Abstract:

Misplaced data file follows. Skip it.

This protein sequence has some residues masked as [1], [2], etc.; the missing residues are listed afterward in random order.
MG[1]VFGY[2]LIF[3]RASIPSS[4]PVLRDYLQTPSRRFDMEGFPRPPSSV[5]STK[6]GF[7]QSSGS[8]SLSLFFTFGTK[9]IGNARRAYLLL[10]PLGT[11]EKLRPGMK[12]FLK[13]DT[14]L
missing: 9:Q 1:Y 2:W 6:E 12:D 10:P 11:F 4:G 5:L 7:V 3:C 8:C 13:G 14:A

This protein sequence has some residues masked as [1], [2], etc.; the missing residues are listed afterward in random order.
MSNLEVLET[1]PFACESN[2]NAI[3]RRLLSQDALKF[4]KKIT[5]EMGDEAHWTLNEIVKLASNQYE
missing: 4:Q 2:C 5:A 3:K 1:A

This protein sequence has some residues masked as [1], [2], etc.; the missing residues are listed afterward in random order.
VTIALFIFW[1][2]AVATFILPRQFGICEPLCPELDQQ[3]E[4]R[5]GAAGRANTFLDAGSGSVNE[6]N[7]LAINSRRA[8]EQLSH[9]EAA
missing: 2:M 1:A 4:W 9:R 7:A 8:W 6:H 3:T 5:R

In this report we investigate distributed computation in dynamic networks in which the network topology changes from round to round. We consider a worst-case model in which the communication links for each round are chosen by an adversary, and nodes do not know who their neighbors for the current round are before they broadcast their messages. The model is intended to capture mobile networks and wireless networks, in which mobility and interference render communication unpredictable. The model allows the study of the fundamental computation power of dynamic networks. In particular, it captures mobile networks and wireless networks, in which mobility and interference render communication unpredictable. In contrast to much of the existing work on dynamic networks, we do not assume that the network eventually stops changing; we require correctness and termination even in networks that change continually. We introduce a stability property called T-interval connectivity (for T >= 1), which stipulates that for every T consecutive rounds there exists a stable connected spanning subgraph. For T = 1 this means that the graph is connected in every round, but changes arbitrarily between rounds. Algorithms for the dynamic graph model must cope with these unceasing changes. We show that in 1-interval connected graphs it is possible for nodes to determine the size of the network and compute any computable function of their initial inputs in O(n^2) rounds using messages of size O(log n + d), where d is the size of the input to a single node. Further, if the graph is T-interval connected for T > 1, the computation can be sped up by a factor of T, and any function can be computed in O(n + n^2 / T) rounds using messages of size O(log n + d). We also give two lower bounds on the gossip problem, which requires the nodes to disseminate k pieces of information to all the nodes in the network. We show an Omega(n log k) bound on gossip in 1-interval connected graphs against centralized algorithms, and an Omega(n + nk / T) bound on exchanging k pieces of information in T-interval connected graphs for a restricted class of randomized distributed algorithms. The T-interval connected dynamic graph model is a novel model, which we believe opens new avenues for research in the theory of distributed computing in wireless, mobile and dynamic networks.